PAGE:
How to Manage Pain in the ER
Simply asking the question, "Do you want more pain medication?" resulted in satisfactory pain control in 99 percent of emergency department patients participating in the study, the researchers say. The findings are published in Annals of Emergency Medicine.
"Pain perception is highly subjective and not necessarily correlated to pain scores. Our pain protocol is a departure from the more traditional ways of assessing pain relief, which typically use the visual analogue scale or the numerical rating scale," says Andrew Chang, MD, MS of the Department of Emergency Medicine at Montefiore Medical Center in Bronx, N.Y. and one of the study's authors.
"Our simple and easy to remember '1 + 1 + 1 + 1' protocol holds promise for safely providing adequate pain relief to patients with acute severe pain," Dr. Chang points out.
For the study, Dr. Chang and his colleagues provided 1 milligram of intravenous (IV) hydromorphone to adult patients reporting acute, severe pain. Thirty minutes later, the patient was asked, "Do you want more pain medication?" The patient was then asked the same question at 30-minute intervals and given an additional 1 milligram IV hydromorphone each time he/she answered "yes."
The study's primary endpoint was the proportion of patients achieving satisfactory pain control, defined as declining additional pain medication on 1 or more occasions.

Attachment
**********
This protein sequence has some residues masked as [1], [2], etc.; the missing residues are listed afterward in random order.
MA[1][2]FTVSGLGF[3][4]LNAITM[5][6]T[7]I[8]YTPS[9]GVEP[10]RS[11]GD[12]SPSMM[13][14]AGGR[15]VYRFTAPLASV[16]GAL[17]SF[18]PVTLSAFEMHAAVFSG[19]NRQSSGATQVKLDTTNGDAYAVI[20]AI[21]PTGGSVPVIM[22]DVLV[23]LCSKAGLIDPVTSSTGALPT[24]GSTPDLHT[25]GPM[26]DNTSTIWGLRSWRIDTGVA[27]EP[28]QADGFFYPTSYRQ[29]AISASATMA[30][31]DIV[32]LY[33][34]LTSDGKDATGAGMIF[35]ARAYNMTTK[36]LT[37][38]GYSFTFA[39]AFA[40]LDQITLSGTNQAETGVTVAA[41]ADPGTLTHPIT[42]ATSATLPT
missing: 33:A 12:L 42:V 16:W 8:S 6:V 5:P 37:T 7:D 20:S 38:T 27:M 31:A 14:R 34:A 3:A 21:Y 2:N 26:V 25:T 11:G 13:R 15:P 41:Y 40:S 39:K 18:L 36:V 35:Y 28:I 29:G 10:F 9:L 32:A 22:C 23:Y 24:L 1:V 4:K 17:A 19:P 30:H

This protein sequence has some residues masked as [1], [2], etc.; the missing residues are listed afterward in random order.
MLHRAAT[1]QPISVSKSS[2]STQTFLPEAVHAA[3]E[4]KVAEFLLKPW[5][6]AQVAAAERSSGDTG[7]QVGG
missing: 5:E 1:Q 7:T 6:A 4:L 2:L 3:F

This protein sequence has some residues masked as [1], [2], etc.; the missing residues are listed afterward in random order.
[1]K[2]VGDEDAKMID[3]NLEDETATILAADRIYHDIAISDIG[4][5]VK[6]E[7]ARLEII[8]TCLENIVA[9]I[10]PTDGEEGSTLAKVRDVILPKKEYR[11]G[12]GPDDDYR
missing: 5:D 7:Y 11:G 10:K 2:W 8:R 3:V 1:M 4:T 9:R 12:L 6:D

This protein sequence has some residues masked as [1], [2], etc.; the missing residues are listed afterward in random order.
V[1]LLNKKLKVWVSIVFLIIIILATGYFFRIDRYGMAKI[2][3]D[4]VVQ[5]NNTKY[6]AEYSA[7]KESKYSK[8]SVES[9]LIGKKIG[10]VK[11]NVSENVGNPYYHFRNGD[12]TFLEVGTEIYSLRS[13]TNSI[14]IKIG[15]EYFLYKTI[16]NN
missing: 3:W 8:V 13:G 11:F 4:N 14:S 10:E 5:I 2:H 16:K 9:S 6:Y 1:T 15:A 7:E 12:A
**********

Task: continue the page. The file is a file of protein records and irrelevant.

Of the 207 patients enrolled in the study, 114 received 1 milligram of hydromorphone (the initial dose), 78 received 2 milligrams, nine received 3 milligrams and six received 4 milligrams. No adverse events were associated with amount of hydromorphone received.
According to researchers, all but two of the patients achieved satisfactory pain control within 2 to 4 hours (the study period's duration). Almost all of the patients were satisfied with their pain treatment: 67 percent reported being very satisfied and 29 percent reported being satisfied.
"The crowded conditions in most emergency departments in the U.S. are not conducive to fully individualised pain treatment," notes Dr. Chang. "Our use of a non-numerical, simple yes/no question offers patients the ability to decide for themselves whether their pain is adequately controlled and allows them to balance pain relief against medication side effects such as nausea and drowsiness."
Source: American College of Emergency Physicians
Image credit: Flickr.com
Published on : Tue, 16 Jun 2015
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